Both methods of genicular nerve neurolysis effectively reduce chronic knee pain and improve function and quality of life in patients with KOA who are not candidates for or have failed conservative treatments. Both phenol neurolysis and RFA of the genicular nerves significantly improved NRS and WOMAC scores at all measurement times compared with pre-treatment. In the present study, the success rate of achieving a 50% or greater reduction in pain score in Group P was 62.5% at one month, while this rate was 56.3% in Group R, and there was no significant difference. At three months, this rate was 53.1% in Group P and 50% in Group R. Risso et al. [3] achieved a 46% success rate at six months with genicular phenol neurolysis in KOA. In a double-blind, randomized controlled study by Choi et al. [5], the 50% success rate with genicular RFA was 59% at three months. In a systematic review evaluating the efficacy of genicular RFA, at least 50% success rates at six months were reported to be between 49% and 74% [9].

Despite similarities in the success rates, there are some differences between phenol neurolysis and RFA in terms of complications, duration, and cost. The advantages and disadvantages of genicular phenol neurolysis versus genicular RFA need to be better established, as there is limited evidence comparing these two modalities. Genicular phenol neurolysis is a relatively simple and low-cost procedure that can be performed under US guidance. While the cost per patient of obtaining liquid phenol for genicular phenol neurolysis is approximately 1 euro in the authors’ country, the cost of one spinal needle is 2 euros. In contrast, the cost of one radiofrequency cannula is approximately 120 euros. Genicular RFA is a more complex and expensive procedure that requires specialized equipment and training.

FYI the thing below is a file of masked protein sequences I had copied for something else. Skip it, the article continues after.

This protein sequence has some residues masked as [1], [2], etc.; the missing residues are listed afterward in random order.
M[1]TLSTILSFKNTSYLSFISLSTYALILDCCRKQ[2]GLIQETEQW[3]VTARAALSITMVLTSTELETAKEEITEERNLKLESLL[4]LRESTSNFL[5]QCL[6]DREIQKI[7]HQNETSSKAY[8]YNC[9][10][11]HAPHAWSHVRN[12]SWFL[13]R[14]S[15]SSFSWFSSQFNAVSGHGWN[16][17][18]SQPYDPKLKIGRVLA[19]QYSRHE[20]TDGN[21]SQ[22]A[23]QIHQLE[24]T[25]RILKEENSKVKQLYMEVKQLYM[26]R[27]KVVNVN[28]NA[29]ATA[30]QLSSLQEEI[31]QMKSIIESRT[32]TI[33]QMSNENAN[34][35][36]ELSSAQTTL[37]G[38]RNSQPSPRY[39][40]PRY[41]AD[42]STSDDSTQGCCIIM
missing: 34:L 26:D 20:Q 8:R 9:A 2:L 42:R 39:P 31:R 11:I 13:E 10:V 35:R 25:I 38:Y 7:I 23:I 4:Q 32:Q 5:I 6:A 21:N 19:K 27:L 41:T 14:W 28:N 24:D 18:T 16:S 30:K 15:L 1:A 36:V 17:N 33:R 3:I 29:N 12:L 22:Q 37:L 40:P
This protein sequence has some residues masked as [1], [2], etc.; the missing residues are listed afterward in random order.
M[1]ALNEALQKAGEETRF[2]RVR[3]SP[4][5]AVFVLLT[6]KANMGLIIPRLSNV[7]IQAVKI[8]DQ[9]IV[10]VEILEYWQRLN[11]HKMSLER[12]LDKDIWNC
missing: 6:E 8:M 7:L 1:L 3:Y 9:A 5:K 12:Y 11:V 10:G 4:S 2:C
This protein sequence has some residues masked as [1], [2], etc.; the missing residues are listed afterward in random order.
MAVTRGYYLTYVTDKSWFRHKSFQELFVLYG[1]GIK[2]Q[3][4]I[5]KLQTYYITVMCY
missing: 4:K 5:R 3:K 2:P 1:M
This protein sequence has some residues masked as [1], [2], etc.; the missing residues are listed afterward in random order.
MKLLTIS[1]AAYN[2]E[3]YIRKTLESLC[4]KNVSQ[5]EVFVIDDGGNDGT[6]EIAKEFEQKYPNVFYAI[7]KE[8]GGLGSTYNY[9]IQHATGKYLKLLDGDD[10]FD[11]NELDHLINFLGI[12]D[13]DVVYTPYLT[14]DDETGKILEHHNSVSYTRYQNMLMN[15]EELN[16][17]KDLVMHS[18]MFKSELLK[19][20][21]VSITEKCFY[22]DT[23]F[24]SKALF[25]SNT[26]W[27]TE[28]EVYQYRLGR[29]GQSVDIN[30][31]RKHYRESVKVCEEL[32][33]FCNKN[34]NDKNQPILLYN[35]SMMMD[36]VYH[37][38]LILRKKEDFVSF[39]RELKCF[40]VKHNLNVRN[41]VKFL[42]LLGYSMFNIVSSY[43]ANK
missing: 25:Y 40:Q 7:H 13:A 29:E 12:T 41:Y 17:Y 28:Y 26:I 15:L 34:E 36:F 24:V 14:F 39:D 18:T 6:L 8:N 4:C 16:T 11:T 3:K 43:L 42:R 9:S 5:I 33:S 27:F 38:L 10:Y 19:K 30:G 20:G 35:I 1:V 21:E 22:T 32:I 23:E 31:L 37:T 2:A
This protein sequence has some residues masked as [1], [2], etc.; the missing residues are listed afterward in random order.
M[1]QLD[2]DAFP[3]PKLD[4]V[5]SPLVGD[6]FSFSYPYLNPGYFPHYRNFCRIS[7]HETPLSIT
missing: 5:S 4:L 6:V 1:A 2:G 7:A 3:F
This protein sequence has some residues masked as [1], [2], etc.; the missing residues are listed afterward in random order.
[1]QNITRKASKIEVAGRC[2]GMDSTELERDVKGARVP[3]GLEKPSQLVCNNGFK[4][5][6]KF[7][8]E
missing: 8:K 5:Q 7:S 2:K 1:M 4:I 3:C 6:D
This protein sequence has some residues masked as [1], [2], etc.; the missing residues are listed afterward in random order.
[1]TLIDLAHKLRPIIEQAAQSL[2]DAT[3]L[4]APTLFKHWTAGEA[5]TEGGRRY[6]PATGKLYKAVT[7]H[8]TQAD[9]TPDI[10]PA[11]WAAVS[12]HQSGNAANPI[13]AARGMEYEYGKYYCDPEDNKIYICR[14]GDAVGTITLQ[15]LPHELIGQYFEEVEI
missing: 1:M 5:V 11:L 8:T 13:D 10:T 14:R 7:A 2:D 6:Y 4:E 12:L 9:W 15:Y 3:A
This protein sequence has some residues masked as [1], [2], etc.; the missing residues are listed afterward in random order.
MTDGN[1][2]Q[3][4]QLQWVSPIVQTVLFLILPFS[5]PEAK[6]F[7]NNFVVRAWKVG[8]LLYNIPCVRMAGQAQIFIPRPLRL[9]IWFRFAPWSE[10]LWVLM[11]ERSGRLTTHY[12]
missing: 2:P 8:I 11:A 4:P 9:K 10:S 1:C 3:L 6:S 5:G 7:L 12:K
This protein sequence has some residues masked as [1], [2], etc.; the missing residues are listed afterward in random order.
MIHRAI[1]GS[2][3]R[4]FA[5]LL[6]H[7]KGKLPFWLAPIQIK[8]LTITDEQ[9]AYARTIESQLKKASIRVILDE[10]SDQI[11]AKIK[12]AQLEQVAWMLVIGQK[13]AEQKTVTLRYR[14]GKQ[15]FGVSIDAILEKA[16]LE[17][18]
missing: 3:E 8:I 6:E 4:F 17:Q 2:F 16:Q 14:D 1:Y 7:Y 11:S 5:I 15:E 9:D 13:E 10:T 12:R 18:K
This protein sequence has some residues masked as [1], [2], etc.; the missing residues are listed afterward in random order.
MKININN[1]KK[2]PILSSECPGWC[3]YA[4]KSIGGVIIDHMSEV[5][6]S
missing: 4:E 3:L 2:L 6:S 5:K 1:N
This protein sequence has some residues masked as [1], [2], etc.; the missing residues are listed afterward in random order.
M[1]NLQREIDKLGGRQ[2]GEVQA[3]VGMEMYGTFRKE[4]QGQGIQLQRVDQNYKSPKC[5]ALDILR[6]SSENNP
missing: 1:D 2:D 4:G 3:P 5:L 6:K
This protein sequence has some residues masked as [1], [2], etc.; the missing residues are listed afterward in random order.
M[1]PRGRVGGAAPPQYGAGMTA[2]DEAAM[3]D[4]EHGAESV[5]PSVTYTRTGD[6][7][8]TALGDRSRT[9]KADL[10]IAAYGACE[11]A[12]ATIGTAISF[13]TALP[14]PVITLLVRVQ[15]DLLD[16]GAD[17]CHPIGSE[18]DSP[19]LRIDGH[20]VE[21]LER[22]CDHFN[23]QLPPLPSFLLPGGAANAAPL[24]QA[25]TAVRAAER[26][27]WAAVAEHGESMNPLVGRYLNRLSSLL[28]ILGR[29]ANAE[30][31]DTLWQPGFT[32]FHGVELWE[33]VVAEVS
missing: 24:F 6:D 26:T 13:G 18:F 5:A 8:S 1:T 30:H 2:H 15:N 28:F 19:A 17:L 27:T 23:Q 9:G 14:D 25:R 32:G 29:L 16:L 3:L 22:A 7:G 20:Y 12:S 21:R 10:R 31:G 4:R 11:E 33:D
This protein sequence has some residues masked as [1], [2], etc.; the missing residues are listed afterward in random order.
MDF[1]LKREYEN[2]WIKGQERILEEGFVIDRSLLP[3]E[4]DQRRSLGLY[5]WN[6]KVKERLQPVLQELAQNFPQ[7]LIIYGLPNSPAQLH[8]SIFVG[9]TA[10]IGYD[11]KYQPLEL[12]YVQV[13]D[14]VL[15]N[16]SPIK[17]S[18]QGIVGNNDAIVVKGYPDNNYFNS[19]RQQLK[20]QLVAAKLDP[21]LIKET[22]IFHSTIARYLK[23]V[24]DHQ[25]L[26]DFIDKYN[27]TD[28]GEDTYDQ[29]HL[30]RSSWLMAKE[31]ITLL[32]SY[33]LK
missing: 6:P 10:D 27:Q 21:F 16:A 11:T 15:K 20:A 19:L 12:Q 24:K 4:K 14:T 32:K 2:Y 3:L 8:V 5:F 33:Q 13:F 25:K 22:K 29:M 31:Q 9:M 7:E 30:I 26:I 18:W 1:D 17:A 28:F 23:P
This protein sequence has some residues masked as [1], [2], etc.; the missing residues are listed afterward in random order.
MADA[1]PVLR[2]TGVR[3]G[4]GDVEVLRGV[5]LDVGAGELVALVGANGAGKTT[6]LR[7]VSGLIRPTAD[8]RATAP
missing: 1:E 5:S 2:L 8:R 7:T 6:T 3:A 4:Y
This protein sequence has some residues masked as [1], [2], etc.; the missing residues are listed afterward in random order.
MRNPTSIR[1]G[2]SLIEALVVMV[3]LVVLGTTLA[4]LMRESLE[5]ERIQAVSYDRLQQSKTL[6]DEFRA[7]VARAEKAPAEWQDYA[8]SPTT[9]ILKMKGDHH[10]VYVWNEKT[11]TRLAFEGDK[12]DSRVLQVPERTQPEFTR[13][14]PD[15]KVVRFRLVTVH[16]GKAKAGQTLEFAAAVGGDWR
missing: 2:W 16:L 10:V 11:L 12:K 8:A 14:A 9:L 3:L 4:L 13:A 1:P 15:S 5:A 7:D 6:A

Phenol neurolysis and RFA are generally safe and well tolerated, with low complications and adverse effects rates. However, phenol neurolysis may have a higher risk of causing nerve injury or neuritis than RFA because it can spread beyond the target area and affect adjacent structures. Lesion size in genicular RFA depends on several factors and averages 0.5–1 cm³ [10]. It has been shown that RFA lesion sizes can be reached with a 1 mL dye injection [11]. While this allows liquid agents such as phenol to affect a larger neuronal structure and increase their efficacy, it may also increase the incidence of side effects. In one study, 4 mL of phenol administered to the genicular nerve was detected posterior to the knee [12]. Risso et al. [3] adminestered 1.5 mL of phenol per genicular nerve for genicular nerve neurolysis and achieved a 46% success rate and reported no side effects. In the literature, the suggested range for the use of neurolytic agent was in the range of 0.5–2 mL per genicular nerve [13]. Therefore, 2 mL phenol per geniculate nerve was used to increase efficacy and reported adverse events. In this study, the rate of paresthesia was 34.4% in Group P and 6.3% in Group R. Despite this high rate in Group P, this effect lasted 15 days in the patient who lasted the longest and did not require treatment. In Group P, two patients reported a transient increase in pain after the procedure, the longest lasting two days. No motor block was observed in any of the patients. RFA may have a higher risk of causing skin burns or infection than phenol, as it involves puncturing the skin and inserting electrodes [14]. The present study did not observe such an effect in Group R.